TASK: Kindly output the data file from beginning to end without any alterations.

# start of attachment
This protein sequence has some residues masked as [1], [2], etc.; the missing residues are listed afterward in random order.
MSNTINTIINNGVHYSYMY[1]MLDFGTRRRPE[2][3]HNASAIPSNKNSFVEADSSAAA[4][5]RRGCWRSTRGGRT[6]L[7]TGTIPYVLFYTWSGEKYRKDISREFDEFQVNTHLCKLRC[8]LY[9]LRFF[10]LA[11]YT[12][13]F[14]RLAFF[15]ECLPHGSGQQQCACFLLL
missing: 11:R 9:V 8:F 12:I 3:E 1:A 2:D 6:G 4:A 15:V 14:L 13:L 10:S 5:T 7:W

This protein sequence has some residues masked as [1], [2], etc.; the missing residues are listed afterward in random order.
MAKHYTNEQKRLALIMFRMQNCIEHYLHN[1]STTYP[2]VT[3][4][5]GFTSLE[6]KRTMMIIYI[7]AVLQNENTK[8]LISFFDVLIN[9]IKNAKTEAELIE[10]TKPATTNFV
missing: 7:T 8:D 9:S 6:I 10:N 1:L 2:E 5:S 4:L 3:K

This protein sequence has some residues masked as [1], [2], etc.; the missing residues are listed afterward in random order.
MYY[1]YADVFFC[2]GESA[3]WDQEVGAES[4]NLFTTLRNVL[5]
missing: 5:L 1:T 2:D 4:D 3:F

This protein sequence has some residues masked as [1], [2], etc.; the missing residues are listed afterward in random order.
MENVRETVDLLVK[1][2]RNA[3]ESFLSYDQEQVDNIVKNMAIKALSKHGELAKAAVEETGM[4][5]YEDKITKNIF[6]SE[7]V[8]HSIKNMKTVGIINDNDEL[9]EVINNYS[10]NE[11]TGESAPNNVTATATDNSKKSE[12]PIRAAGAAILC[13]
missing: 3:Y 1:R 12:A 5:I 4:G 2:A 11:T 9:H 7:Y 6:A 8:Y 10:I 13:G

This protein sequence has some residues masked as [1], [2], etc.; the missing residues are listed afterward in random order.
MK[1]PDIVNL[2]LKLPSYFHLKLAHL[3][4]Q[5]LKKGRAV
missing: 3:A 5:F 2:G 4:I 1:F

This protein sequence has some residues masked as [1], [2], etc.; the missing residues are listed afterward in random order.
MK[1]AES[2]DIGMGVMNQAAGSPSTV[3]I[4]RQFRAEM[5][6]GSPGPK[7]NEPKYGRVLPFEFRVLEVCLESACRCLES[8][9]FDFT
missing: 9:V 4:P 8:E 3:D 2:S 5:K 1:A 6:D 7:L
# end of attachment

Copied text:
This protein sequence has some residues masked as [1], [2], etc.; the missing residues are listed afterward in random order.
MSNTINTIINNGVHYSYMY[1]MLDFGTRRRPE[2][3]HNASAIPSNKNSFVEADSSAAA[4][5]RRGCWRSTRGGRT[6]L[7]TGTIPYVLFYTWSGEKYRKDISREFDEFQVNTHLCKLRC[8]LY[9]LRFF[10]LA[11]YT[12][13]F[14]RLAFF[15]ECLPHGSGQQQCACFLLL
missing: 11:R 9:V 8:F 12:I 3:E 1:A 2:D 6:G 4:A 15:V 14:L 13:L 10:S 5:T 7:W

This protein sequence has some residues masked as [1], [2], etc.; the missing residues are listed afterward in random order.
MAKHYTNEQKRLALIMFRMQNCIEHYLHN[1]STTYP[2]VT[3][4][5]GFTSLE[6]KRTMMIIYI[7]AVLQNENTK[8]LISFFDVLIN[9]IKNAKTEAELIE[10]TKPATTNFV
missing: 7:T 8:D 9:S 6:I 10:N 1:L 2:E 5:S 4:L 3:K

This protein sequence has some residues masked as [1], [2], etc.; the missing residues are listed afterward in random order.
MYY[1]YADVFFC[2]GESA[3]WDQEVGAES[4]NLFTTLRNVL[5]
missing: 5:L 1:T 2:D 4:D 3:F

This protein sequence has some residues masked as [1], [2], etc.; the missing residues are listed afterward in random order.
MENVRETVDLLVK[1][2]RNA[3]ESFLSYDQEQVDNIVKNMAIKALSKHGELAKAAVEETGM[4][5]YEDKITKNIF[6]SE[7]V[8]HSIKNMKTVGIINDNDEL[9]EVINNYS[10]NE[11]TGESAPNNVTATATDNSKKSE[12]PIRAAGAAILC[13]
missing: 3:Y 1:R 12:A 5:I 4:G 2:A 11:T 9:H 7:Y 6:A 8:Y 10:I 13:G

This protein sequence has some residues masked as [1], [2], etc.; the missing residues are listed afterward in random order.
MK[1]PDIVNL[2]LKLPSYFHLKLAHL[3][4]Q[5]LKKGRAV
missing: 3:A 5:F 2:G 4:I 1:F

This protein sequence has some residues masked as [1], [2], etc.; the missing residues are listed afterward in random order.
MK[1]AES[2]DIGMGVMNQAAGSPSTV[3]I[4]RQFRAEM[5][6]GSPGPK[7]NEPKYGRVLPFEFRVLEVCLESACRCLES[8][9]FDFT
missing: 9:V 4:P 8:E 3:D 2:S 5:K 1:A 6:D 7:L